House Minority Leader Vikki Breese-Iverson, R-Prineville, cited a legislative attorney’s statements from a hearing last week when she stated, “Serious constitutional questions have been asked about House Bill 2005 B, and legislative counsel admits to constitutional concerns being an open question.” “Not only should these questions be answered, but the Legislative body should not knowingly pass legislation that will end up in a lawsuit.”
Breese-Iverson said that by postponing the vote, Republicans would have “time for questions to be answered before Senators voting on such serious legislation.”
Thursday saw fruit from the ceasefire. After only taking up 26 pieces of legislation on Monday, Tuesday, and Wednesday, the House had passed 14 by midday on Thursday. Legislators would not return to the Capitol on weekends to continue working on proposals.
Rayfield remarked sarcastically that fewer MPs had risen to offer “courtesies,” the kind of upbeat remarks in which legislators praise visiting constituents or dignitaries that are frequently used as a weapon to eat into other people’s time.
“Courtesies only took 30 minutes today,” Rayfield said. “Previously this week, we have been a heck of a lot more courteous, so we are slipping.”
The Senate was a less likely place for change to occur. This week, Republican senators have spent hours each day working on a series of resolutions asking for votes to be called on legislation relating to public safety, agriculture, and schools. The proposals backed by Republicans are sure to perish in committee.
When such efforts fail, Republicans often submit “vote explanations,” which draws out the process more. Republican senators rose and extended the courtesy to their Democratic counterparts. Although the remarks were flattering, at least one of the recipients found them annoying.
“Our time here is really valuable. We have a lot of important business to do,” said state Sen. Michael Dembrow, D-Portland, after a courtesy singing his praises for “graciously serving the people of Oregon,” among other things. “I want to extend my appreciation, but let’s make Dembrow the last person recognized on this floor.”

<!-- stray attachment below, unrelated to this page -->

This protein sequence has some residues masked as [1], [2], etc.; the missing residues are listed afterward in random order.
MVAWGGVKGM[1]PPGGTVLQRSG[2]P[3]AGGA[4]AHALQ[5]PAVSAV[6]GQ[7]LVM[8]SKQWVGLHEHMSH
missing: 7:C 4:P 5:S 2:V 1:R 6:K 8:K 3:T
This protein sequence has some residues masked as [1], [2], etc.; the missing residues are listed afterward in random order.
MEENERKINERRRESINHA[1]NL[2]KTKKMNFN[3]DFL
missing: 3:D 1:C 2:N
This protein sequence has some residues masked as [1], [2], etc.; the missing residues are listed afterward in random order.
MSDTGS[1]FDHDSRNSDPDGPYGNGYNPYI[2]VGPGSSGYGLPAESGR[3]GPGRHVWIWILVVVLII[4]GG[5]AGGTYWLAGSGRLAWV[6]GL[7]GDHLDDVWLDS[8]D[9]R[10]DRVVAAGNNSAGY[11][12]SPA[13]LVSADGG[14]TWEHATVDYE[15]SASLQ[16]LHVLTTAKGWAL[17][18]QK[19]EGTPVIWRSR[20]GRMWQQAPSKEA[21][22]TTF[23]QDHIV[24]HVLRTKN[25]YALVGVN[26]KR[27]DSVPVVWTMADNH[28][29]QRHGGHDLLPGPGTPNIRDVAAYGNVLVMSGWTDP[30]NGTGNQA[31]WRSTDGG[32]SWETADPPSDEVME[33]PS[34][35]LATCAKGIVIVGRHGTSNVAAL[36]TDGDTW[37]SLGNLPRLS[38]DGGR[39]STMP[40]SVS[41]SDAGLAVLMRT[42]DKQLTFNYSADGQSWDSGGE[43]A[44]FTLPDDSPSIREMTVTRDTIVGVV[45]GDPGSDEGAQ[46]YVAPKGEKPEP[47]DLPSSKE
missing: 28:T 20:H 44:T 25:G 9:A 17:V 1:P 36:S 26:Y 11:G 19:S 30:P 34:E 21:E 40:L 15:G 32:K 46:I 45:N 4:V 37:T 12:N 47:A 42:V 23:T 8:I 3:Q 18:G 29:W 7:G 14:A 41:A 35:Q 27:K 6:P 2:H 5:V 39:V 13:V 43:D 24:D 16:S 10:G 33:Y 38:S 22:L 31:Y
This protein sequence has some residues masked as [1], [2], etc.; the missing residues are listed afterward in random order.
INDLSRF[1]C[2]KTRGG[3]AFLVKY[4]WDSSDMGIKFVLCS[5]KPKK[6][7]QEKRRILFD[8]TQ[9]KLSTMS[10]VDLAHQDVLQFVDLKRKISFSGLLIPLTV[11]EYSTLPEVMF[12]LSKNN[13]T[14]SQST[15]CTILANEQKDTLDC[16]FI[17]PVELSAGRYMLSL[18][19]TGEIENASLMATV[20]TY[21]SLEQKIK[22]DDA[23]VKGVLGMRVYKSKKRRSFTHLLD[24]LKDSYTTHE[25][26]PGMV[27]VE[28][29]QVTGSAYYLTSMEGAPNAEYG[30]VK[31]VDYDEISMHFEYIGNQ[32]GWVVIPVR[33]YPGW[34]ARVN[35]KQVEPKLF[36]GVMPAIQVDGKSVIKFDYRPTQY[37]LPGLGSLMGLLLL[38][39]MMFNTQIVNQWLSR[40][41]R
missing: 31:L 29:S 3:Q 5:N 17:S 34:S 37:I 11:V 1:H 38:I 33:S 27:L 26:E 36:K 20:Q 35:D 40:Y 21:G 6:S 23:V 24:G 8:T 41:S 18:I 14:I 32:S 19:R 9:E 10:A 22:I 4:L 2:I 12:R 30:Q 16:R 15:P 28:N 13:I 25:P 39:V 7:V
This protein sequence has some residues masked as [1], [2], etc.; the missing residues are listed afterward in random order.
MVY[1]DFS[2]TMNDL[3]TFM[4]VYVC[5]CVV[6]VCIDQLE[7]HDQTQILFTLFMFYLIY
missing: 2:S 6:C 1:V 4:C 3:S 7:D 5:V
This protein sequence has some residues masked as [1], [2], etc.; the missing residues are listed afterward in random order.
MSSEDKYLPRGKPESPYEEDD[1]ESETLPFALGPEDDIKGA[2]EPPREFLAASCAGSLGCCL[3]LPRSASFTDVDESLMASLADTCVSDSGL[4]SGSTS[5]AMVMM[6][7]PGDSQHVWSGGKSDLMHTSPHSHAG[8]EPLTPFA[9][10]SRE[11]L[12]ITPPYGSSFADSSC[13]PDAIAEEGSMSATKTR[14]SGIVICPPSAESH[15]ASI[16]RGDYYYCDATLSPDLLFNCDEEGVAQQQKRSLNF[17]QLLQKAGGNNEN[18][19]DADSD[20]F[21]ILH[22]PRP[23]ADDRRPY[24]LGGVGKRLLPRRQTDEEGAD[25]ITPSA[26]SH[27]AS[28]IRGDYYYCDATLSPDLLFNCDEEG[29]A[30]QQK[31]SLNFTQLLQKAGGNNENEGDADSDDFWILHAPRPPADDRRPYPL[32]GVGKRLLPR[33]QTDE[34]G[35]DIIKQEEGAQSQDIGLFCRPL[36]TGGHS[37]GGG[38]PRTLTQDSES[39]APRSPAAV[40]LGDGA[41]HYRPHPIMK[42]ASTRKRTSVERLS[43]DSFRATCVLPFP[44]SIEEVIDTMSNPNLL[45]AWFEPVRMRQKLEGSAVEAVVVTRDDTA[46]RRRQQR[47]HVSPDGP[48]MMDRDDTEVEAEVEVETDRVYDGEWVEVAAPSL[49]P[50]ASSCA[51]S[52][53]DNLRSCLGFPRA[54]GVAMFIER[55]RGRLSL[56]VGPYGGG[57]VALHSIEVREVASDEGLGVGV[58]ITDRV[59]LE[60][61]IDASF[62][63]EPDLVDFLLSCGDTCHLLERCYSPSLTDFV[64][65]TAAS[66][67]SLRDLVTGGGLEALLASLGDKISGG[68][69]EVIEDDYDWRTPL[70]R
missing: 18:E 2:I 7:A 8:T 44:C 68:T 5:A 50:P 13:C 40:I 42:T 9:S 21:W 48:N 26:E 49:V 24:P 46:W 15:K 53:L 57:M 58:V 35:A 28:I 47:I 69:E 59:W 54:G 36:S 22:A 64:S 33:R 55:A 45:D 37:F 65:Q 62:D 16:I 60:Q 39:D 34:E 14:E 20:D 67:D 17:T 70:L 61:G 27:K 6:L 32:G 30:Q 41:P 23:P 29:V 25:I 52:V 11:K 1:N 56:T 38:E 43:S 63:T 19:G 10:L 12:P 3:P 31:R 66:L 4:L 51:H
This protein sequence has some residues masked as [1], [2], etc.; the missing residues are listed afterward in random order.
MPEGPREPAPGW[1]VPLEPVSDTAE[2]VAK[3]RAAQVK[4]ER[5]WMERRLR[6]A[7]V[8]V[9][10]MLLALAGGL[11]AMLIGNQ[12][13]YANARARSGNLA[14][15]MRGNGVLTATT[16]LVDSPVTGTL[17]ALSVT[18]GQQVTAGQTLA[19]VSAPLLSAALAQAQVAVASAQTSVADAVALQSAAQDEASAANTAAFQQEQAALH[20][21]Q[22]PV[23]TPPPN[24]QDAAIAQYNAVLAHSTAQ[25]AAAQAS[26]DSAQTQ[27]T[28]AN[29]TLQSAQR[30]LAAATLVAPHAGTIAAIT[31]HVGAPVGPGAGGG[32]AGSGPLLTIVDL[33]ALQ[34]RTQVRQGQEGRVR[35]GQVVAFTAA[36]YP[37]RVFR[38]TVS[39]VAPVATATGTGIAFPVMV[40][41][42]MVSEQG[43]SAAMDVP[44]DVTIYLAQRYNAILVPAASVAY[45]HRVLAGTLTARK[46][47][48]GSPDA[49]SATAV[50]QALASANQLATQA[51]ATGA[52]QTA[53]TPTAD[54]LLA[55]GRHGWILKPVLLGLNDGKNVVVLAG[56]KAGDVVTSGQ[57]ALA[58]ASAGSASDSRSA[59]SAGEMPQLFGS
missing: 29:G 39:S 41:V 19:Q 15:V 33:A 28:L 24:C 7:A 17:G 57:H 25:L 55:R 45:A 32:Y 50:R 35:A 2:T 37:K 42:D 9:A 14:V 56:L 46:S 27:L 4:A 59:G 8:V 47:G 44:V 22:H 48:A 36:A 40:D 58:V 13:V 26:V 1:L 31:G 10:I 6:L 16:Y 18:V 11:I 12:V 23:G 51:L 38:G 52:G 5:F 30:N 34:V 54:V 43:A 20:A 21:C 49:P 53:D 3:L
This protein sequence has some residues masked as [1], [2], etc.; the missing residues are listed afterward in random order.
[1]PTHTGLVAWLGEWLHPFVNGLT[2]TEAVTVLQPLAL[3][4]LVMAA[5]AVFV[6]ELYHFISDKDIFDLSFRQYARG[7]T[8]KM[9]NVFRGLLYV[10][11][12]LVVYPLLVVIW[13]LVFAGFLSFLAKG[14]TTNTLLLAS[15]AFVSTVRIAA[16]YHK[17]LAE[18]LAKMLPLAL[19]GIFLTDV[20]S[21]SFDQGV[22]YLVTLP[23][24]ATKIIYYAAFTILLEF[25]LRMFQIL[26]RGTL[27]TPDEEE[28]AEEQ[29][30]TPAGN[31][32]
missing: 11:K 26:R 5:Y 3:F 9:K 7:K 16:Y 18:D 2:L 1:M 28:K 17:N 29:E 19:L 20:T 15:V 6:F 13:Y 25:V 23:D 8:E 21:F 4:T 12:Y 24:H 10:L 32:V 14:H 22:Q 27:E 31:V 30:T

Senate Minority Leader Tim Knopp (R-Bend) has been vocal about his intention to fight Democrats this session if they try to obstruct Republican agendas or promote ideas that his caucus strongly opposes.
Knopp recently made the following statement to OPB: “(Democrats) want to run their progressive liberal agenda, and we will do what we can to stop it.” Said, “because we don’t believe the vast majority of Oregonians, including those we represent, believe in the progressive liberal agenda.”
On many occasions, Senate President Wagner has said that he and Senator Knopp have not talked about horse trading legislation and that Knopp has not made any requests in exchange for Senate Republicans stopping slow-down tactics.
Senate Majority Leader Kate Lieber claimed this week that Democrats had nothing to worry about during an interview during one of the many long floor sessions.
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“These are delay tactics,” said Lieber, a Portland Democrat, “and it’s not going to interfere with the Democratic agenda.”
Lieber argued that there was still plenty of time to pass Democratic priorities during the remaining two months of the session, mainly because voters supported a referendum amendment last year, making legislative walkouts much more difficult. She said, “We’ve got tools in the tool belt or arrows in the quiver, or however you want to put it.”
One possibility, Lieber said: Using the Democratic majority to tweak chamber rules in a manner that might help the Senate work more effectively.
“We don’t need to go to those places yet,” she said. “But we do have the ability, if need be, to make the process work for Oregonians.”